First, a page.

Involuntary hospitalization, also referred to as involuntary commitment, is a legal process whereby a person is admitted to a hospital or other institution against their will, usually due to mental illness. In the United States, the process and requirements for involuntary hospitalization vary from state to state. The general purpose of involuntary hospitalization is to provide treatment to people who are in need and unable to seek care on their own.

The process of involuntary hospitalization begins with a petition for involuntary hospitalization, which is filed in court by a family member or other interested party. The petition must explain why the individual is in need of hospitalization and why they are unable to seek care on their own. The individual must also be informed of their rights and the process. Upon review of the petition, the court may order the individual to be hospitalized.

Once the individual is admitted to a hospital or other facility, they are evaluated by a mental health professional or team. This evaluation includes an assessment of the individual’s mental health, as well as their risk for self-harm or harm to others. The team then makes a recommendation as to whether the individual should remain hospitalized or be released. The decision is based on the individual’s risk of harm to themselves or others, as well as a determination of whether or not the individual is in need of treatment.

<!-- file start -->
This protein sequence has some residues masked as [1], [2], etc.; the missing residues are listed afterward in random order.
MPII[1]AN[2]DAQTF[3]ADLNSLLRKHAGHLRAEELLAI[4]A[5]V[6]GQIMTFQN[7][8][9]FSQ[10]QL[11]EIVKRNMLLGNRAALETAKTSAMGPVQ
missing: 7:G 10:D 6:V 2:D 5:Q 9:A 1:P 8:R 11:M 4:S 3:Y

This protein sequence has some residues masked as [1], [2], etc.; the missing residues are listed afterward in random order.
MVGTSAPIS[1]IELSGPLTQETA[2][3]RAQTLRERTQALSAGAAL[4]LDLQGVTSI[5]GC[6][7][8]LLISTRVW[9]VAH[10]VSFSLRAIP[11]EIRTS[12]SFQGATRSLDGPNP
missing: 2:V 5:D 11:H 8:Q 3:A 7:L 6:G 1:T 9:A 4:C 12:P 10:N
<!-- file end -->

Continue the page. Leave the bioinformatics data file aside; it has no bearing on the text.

Involuntary hospitalization is an important part of the mental health system and is necessary in order to ensure the safety of both the individual and the community. It is important to note, however, that involuntary hospitalization is not intended to be used as a punishment or to restrict an individual’s civil liberties. Instead, it is meant to provide necessary care and treatment to those in need.


American Psychiatric Association. (2013). Involuntary hospitalization. Retrieved from

National Alliance on Mental Illness. (2020). Involuntary hospitalization. Retrieved from

U.S. Department of Health and Human Services. (2020). Involuntary hospitalization. Retrieved from

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